(Reuters) - Apple Inc has asked its major suppliers to assess the cost implications of moving 15%-30% of their production capacity from China to Southeast Asia as it prepares for a restructuring of its supply chain, according to a Nikkei Asian Review report on Wednesday.
Apple’s request was a result of the extended Sino-U.S. trade dispute, but a trade resolution will not lead to a change in the company’s decision, Nikkei said, citing multiple sources.
The iPhone maker has decided the risks of depending heavily on manufacturing in China are too great and even rising, it said.
Earlier this month, credit rating agency Fitch said it views Apple, Dell Technologies Inc and HP Inc as potential blacklist candidates if China blacklists U.S. companies in retaliation for restrictions on Huawei.
Key iPhone assemblers Foxconn, Pegatron Corp, Wistron Corp, major MacBook maker Quanta Computer Inc, iPad maker Compal Electronics Inc, and AirPods makers Inventec Corp, Luxshare-ICT and Goertek have been asked to evaluate options outside of China, Nikkei reported.
The countries being considered include Mexico, India, Vietnam, Indonesia and Malaysia. India and Vietnam are among the favorites for smartphones, Nikkei said, citing sources who did not want to be identified as the discussions are private.
Last week, Foxconn said it had enough capacity outside China to meet Apple’s demand in the American market if the company needed to adjust its production lines, as U.S. President Donald Trump threatened to slap further $300 billion tariffs on Chinese goods.
Analysts at Wedbush Securities said in a best case scenario Apple would be able to move 5%-7% of its iPhone production likely to India in the next 12 to 18 months.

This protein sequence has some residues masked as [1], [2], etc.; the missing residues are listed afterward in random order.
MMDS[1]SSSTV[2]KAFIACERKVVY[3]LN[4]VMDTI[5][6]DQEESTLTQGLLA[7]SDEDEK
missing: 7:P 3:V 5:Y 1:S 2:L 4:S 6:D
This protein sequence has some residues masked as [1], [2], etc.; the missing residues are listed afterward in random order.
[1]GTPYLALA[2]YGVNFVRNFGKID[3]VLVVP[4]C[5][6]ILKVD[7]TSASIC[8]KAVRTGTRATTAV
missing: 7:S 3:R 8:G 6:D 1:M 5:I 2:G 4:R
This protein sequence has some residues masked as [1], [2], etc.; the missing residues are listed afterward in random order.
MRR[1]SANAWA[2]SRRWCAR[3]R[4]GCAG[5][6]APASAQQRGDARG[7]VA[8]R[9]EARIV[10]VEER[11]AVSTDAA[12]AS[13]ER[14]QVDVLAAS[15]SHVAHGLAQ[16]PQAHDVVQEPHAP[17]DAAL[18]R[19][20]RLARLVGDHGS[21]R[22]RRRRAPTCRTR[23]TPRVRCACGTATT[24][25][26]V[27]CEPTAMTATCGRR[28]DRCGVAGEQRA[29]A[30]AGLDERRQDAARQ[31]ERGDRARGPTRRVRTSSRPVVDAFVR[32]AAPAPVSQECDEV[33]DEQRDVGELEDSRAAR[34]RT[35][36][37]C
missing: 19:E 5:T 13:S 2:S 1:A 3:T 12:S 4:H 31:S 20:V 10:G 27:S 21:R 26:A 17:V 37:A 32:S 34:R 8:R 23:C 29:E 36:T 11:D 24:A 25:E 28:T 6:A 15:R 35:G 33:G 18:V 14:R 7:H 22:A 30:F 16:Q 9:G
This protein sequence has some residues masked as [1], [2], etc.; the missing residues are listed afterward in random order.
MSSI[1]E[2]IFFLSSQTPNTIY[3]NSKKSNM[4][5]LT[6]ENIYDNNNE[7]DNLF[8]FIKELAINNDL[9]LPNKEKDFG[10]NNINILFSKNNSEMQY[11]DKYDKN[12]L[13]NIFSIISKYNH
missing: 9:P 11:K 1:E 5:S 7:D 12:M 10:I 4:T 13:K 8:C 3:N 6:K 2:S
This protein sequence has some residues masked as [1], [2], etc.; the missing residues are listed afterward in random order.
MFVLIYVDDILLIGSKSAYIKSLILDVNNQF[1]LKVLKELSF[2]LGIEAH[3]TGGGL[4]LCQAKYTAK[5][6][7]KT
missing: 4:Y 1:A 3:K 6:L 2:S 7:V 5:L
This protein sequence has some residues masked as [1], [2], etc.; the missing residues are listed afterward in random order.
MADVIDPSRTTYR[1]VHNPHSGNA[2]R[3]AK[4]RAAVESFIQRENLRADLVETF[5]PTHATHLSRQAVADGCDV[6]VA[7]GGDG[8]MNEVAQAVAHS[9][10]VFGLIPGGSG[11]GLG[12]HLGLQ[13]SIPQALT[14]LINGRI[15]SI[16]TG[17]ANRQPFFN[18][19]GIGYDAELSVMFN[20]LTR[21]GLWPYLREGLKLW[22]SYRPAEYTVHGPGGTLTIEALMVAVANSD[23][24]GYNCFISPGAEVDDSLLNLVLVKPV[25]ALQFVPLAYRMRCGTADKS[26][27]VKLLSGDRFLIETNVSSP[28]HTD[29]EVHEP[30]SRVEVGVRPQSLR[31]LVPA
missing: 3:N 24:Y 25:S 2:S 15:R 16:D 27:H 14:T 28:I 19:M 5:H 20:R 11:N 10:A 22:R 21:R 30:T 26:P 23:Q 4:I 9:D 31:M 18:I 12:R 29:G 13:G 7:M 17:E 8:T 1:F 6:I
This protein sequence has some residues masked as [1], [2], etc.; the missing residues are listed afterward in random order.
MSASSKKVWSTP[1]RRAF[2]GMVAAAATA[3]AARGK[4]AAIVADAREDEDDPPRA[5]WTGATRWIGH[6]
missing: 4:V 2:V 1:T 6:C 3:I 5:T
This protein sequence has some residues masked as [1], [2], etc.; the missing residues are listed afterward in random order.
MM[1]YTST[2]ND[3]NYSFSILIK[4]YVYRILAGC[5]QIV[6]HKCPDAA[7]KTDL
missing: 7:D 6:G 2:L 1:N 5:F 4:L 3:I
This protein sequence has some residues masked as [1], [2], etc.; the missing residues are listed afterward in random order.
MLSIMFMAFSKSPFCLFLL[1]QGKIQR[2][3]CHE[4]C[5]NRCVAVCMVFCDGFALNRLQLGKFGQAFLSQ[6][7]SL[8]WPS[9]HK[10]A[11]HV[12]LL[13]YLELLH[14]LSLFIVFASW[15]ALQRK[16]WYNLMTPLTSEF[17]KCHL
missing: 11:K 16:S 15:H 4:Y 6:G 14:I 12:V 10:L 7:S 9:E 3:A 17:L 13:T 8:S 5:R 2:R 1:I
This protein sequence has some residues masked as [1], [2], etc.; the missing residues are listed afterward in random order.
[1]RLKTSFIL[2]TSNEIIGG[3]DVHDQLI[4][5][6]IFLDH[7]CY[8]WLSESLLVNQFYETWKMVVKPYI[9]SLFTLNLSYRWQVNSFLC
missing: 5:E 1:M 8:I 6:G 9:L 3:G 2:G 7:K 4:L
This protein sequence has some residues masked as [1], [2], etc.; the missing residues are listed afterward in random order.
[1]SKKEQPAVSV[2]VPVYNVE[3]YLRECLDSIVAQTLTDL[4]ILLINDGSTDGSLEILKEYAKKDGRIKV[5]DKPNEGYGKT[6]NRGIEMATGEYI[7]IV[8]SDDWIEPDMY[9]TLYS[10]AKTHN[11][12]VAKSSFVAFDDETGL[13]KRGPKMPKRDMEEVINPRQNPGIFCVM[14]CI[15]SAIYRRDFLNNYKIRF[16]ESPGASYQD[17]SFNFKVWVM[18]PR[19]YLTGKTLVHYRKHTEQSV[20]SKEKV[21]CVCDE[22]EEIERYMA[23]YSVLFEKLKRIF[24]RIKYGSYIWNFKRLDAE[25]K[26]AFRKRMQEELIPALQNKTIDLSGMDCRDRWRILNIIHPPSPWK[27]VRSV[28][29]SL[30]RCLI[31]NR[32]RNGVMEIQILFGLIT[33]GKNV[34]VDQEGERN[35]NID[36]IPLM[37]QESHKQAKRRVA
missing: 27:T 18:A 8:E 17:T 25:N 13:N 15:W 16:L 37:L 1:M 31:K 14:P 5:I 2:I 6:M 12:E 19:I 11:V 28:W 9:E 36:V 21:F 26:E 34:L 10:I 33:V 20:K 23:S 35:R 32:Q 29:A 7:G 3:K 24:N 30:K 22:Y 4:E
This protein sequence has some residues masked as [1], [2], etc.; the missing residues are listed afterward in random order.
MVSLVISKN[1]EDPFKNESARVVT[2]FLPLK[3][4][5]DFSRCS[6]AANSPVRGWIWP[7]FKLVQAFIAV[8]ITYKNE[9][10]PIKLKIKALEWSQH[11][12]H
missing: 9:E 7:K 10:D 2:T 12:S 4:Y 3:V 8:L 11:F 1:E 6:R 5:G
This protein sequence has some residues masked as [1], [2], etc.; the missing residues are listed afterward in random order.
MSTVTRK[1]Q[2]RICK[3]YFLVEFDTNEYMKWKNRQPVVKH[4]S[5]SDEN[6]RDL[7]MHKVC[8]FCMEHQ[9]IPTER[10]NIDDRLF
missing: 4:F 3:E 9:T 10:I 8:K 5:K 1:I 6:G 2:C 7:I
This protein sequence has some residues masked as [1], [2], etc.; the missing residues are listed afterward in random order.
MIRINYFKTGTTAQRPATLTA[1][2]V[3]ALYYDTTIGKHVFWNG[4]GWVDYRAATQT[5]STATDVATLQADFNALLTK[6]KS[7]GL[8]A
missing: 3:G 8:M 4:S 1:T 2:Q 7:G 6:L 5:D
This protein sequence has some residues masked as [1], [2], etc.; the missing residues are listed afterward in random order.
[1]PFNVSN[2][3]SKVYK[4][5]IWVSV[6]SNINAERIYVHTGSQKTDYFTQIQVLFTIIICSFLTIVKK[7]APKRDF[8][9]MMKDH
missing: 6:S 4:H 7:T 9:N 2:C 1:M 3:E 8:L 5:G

Given the complexity and logistics involved, brokerage said, it would take at least 2-3 years to move 15% of iPhone production from China to other regions.
“We believe this is all a poker game and Apple will not diversify production out of China overnight and certainly a long-term US/China trade deal is key for Cook & Co to sleep well at night,” Wedbush analysts said.
China is a key market for Apple as well as a major production center for its devices. The company got nearly 18% of its total revenue from Greater China in the quarter ended March.
Earlier in June, Trump met with Apple Chief Executive Officer Tim Cook to discuss trade and other hot-button issues facing the tech company as Trump deliberates whether to make good on his threat to hike tariffs on imports from China.
A group of more than 30 people from Apple’s capital expense studies team have been negotiating production plans with suppliers and governments over monetary incentives that could be offered to lure Apple manufacturing, the report said.
A deadline has not been set for the suppliers to finalize their business proposals, Nikkei said, adding that it would take at least 18 months to begin production after choosing a location.
Apple and Foxconn did not respond to requests for comment.
Reporting by Sathvik N in Bengaluru; Additional reporting by Aishwarya Nair and Vibhuti Sharma; editing by Gopakumar Warrier, Rashmi Aich and Shailesh Kuber
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